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By Thomas K K Kavumkal, Golden Bee Farm, Kerala
In Kerala and Tamil Nadu so many farmers were seriously affected by the Tsunami. Here in coastal areas we are not rearing bees so the bee colony loss is less, but some beekeeping families became the victims of Tsunami. Our government and non-government organisations are trying their best to rehabilitate those unlucky people.
I am a beekeeper from Kerala and have 500 Apis mellifera colonies. I started beekeeping as a profession in 1985 with Apis cerana indica. In 1990, following a serious attack of Thai sac brood virus disease, my colonies were finished. As an experiment, in 1992 I introduced two Apis mellifera colonies to my farm. With proper management the colonies developed speedily and could be divided into eight. Year by year our colony numbers multiplied. We started beekeeping training programmes, colony supply, bee box and other bee equipment manufacturing, and were satisfied by our own beekeeping development activities. The Governments of Kerala and Karnataka recognised our institution, and in the year 2000 we received the ‘Madhumithra 2000’ award from the Kerala Government for the best beekeeper. Today my wife and I are fully involved in beekeeping activities. Our main activities are training farmers, supplying bee colonies with accessories, collecting honey from farmers and supplying all over India. Every year about 300 tonnes of honey are collected.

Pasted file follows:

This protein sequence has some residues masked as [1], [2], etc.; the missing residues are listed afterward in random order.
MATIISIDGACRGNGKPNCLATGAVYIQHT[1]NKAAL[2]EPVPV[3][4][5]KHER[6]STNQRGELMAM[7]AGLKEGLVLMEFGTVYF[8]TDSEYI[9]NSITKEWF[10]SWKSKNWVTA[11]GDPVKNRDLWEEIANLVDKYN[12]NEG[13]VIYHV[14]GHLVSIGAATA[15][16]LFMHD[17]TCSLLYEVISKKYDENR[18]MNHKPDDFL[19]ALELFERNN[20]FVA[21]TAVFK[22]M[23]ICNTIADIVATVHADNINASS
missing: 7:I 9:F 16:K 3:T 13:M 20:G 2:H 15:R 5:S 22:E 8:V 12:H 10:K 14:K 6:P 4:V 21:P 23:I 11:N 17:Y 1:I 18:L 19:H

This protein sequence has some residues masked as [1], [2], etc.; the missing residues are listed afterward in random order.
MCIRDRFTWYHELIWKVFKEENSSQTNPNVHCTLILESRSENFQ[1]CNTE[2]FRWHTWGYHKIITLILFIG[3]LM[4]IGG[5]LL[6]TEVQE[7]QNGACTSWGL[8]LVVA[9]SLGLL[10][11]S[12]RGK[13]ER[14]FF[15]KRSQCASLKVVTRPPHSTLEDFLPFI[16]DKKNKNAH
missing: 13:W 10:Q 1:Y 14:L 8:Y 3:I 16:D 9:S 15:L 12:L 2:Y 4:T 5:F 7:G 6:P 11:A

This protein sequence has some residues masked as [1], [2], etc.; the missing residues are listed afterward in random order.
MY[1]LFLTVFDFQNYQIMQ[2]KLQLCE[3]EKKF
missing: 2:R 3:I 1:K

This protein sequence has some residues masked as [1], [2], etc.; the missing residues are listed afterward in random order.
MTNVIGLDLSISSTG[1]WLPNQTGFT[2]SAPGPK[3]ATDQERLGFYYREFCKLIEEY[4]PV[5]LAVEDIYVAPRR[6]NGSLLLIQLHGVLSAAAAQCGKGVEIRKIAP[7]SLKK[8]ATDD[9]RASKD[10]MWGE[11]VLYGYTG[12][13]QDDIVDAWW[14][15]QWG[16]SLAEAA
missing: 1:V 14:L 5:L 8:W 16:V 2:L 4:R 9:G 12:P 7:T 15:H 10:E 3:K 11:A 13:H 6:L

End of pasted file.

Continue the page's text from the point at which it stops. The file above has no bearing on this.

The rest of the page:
This year we migrated our bee colonies to Karnataka State (about 650 km) to sunflower cultivations. From there we got a very good yield of about 30 kg per colony. Their main forage sources are cotton, sunflower, Eucalyptus and neem. The Karnataka farmers welcomed us very warmly. With the presence of our bees their crop production increased to a high level. From June to December, parts of Karnataka are a paradise for bees. In January 2005, we migrated our colonies back to Kerala for the rubber honey flow. February-April is the peak honey flow season in rubber plantations. From rubber trees extra floral secretion of honey is obtained. About 8,000 tonnes of honey are produced from Kerala rubber plantations. A plus point of rubber honey is that there is no chance of pesticides or other harmful contents present. So for ayurvedic medicine, there is a very good demand for rubber honey (Ayurveda is Kerala’s favourite medical wing). Anyhow this year we are also expecting a very good honey collection. Production news will be sent with the next letter.
Bees for Development Journal #75